A chapter on ‘Delusions as Shared: folies à deux and the Madness of Crowds’. In it she highlights the puzzle that begins to emerge when shared beliefs can also qualify as delusional.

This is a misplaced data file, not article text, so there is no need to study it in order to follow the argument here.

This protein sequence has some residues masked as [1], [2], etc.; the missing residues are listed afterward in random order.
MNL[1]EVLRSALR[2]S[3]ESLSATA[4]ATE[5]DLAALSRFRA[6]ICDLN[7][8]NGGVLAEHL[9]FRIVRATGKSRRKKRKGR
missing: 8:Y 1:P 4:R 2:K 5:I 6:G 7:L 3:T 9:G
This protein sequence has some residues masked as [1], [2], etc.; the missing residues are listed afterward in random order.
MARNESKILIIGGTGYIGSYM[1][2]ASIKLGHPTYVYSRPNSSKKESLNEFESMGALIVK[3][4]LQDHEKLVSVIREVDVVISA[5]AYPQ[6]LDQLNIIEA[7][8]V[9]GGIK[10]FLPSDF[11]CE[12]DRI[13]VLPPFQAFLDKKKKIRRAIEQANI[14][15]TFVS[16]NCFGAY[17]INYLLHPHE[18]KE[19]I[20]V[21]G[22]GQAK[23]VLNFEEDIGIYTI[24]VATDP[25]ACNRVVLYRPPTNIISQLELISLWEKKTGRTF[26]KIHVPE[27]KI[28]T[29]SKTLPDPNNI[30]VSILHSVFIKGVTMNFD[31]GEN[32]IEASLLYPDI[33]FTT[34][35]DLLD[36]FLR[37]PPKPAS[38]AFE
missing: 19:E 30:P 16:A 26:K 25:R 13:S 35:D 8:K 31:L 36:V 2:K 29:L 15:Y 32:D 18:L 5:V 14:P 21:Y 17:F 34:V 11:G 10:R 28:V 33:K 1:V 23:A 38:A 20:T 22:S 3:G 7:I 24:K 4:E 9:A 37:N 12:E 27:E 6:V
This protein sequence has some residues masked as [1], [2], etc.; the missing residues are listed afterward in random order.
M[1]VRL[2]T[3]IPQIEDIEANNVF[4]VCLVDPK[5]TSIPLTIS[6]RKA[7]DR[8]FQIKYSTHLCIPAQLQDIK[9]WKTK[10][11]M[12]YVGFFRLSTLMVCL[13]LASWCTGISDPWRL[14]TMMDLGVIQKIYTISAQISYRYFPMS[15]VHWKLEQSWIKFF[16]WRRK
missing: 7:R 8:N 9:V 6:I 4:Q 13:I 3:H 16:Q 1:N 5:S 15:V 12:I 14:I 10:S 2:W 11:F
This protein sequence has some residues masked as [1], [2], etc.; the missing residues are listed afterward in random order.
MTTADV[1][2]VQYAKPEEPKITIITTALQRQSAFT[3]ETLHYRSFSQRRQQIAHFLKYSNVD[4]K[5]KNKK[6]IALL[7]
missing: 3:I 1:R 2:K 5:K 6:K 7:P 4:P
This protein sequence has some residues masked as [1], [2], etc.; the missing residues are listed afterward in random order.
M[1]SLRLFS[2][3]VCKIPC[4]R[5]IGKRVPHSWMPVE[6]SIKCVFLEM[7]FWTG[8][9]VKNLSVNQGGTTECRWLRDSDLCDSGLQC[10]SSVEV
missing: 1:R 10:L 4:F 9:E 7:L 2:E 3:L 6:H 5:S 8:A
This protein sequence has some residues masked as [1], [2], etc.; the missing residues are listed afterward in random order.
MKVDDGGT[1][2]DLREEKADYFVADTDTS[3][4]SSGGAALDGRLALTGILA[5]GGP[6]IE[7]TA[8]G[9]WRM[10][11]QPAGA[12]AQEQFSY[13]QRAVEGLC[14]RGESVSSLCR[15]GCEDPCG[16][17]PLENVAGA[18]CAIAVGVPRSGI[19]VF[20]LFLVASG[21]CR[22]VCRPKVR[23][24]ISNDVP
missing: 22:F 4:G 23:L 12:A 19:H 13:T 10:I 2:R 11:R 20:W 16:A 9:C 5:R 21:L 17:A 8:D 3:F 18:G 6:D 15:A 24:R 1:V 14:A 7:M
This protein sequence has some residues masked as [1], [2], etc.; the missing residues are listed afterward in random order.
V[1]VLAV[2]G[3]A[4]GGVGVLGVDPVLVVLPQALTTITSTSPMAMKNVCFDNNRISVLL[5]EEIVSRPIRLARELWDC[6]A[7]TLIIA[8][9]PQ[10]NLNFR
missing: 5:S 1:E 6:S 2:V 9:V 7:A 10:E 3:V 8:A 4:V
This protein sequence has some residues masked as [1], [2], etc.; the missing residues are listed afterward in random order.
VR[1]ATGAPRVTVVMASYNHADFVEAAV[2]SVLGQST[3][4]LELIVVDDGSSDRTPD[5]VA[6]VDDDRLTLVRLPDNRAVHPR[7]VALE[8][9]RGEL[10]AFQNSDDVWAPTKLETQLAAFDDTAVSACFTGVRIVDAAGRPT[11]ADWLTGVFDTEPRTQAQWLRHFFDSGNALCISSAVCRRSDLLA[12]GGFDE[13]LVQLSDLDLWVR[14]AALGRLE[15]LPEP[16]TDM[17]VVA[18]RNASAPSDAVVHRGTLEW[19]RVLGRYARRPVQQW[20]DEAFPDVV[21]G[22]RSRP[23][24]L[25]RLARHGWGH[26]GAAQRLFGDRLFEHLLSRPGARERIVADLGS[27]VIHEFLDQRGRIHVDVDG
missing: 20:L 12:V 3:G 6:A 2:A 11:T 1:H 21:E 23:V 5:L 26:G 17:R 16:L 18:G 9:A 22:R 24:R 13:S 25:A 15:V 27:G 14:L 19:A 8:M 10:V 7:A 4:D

After all, it is ‘the solipsistic and idiosyncratically “private” nature of some states’ (Radden, 2011, p. 78) that many of us, including writers of traditional psychiatric texts, take to be pathognomonic of delusions, and yet these same psychiatric texts also include categories for shared delusions. The Diagnostic and Statistical Manual of Mental Disorders, 4th edn., Text Revision (DSM-IV-TR), the most widely used diagnostic classification scheme for mental health research today, requires of a delusion that, ‘The belief is not one ordinarily accepted by other members of the person's culture or subculture (e.g. it is not an article of religious faith)’ (p. 765). And yet, the DSM-IV-TR also includes ‘Shared psychotic disorder’, to be diagnosed when a delusion of similar content develops in an individual who is in a close relationship with another person who already has the delusion. Likewise, the International Statistical Classification of Diseases and Related Health Problems, Tenth Revision (ICD-10), the other widely used system for diagnosing mental disorders, includes ‘Induced delusional disorder’, to be diagnosed when two people share the same delusion and support each other in the belief. In each case, there needs to be a limited degree of sharing, however. So, while I agree with Jennifer Radden that there is much to be learned about the factors that promote delusions by also considering the factors that promote ‘folie à plusieurs’, or a madness of crowds, I will restrict my own comments to the variants of ‘folie à deux’ that dominate the clinical literature, including the cases of ‘folie à trois’ and ‘folie à famille’ (madness of three, or within a family). This is because my primary aim in this paper is to consider the puzzle of folie à deux by adopting a cognitive neuropsychiatric approach to retrospectively analyse published cases.
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